Spanish lavender is more tolerant of humidity and poor drainage vs English lavender. Neither of them are especially huge fans of humidity & wet feet, but Spanish lavender won't die the second you give it slightly imperfect conditions like English lavender can. It's also more tolerant of pruning--with English lavender you can't cut back into the woody area or else it most likely won't regrow, but I've found Spanish lavender a bit more forgiving in that regard too. Still best not to prune it back into the woody part though!
Dawnsharon---Yes, that is a rock rose, cistus purpurea. I have 5 or so large ones. I had 8, but lost a few to the weather the last couple of years, so I actually complained about it as a "bad luck plant" on our Pacific NW forum. But this year, they all look great, and have remained evergreen through the winter, so I'm in love with them now.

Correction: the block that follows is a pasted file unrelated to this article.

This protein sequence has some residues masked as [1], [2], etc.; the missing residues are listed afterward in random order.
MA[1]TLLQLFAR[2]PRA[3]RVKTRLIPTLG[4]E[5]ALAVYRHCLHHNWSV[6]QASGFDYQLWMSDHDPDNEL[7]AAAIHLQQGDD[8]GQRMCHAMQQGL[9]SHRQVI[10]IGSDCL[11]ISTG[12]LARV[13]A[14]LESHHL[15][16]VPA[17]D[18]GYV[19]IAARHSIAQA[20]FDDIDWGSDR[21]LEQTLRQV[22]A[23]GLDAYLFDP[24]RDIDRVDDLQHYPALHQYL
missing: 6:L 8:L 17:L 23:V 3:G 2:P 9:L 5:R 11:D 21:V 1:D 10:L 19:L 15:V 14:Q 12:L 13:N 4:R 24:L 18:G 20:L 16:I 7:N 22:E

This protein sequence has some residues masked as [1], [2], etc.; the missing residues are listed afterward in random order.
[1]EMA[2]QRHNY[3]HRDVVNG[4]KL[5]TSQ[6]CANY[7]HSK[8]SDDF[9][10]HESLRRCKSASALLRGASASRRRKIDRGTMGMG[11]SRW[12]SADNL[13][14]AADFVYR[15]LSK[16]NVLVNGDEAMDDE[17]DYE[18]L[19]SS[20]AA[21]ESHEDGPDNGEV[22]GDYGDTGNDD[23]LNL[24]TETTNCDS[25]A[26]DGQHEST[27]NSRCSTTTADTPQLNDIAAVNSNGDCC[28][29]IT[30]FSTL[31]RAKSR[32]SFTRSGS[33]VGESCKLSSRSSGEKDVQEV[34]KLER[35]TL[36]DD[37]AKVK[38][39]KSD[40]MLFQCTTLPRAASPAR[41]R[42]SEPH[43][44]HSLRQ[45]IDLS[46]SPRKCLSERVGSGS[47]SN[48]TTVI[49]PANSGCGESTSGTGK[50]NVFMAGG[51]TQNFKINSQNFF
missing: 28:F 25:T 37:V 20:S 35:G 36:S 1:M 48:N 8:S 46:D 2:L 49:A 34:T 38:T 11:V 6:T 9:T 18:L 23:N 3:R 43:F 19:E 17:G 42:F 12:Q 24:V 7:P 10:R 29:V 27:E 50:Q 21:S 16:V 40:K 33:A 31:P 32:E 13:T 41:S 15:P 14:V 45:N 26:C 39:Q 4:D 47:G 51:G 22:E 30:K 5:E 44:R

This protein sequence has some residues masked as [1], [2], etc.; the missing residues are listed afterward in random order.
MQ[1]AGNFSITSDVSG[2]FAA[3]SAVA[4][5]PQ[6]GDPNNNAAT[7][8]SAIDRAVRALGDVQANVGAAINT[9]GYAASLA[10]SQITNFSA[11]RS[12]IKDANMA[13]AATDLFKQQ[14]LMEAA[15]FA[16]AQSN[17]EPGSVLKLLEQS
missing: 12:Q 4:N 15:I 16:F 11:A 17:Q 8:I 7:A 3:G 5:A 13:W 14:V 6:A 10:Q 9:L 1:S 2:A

kost, that seems perfectly reasonable to me. No two years are alike, and if we can't tell the difference, plants can. I love the little spots on the cistus.
I keep losing helianthemums to sunscorch just when they've grown big and spectacular. Why can't they just shed the affected leaves, I wonder, instead of dying back to the root? This year I've got evergreen boughs on top of them; we'll see if that helps.
Unfortunately, my wife has banished me from touching the lavender.
I cut them back one winter (just a little bit) and they were toast.
She informed you can't touch a lavender in winter. It's some sort of rule.
I am eager to show her that you cut yours back in winter and they have thrived!!
I actually mis spoke. I cut back the new growth in the fall and then in late winter -early spring just be fore the new growth starts I clip more. I did loose a lavander years ago bu trimming it in winter.I think the wisdome is, the cut ends allow wet and disease in.
I never cut back to the woody stem.
Here is what Bluestone says.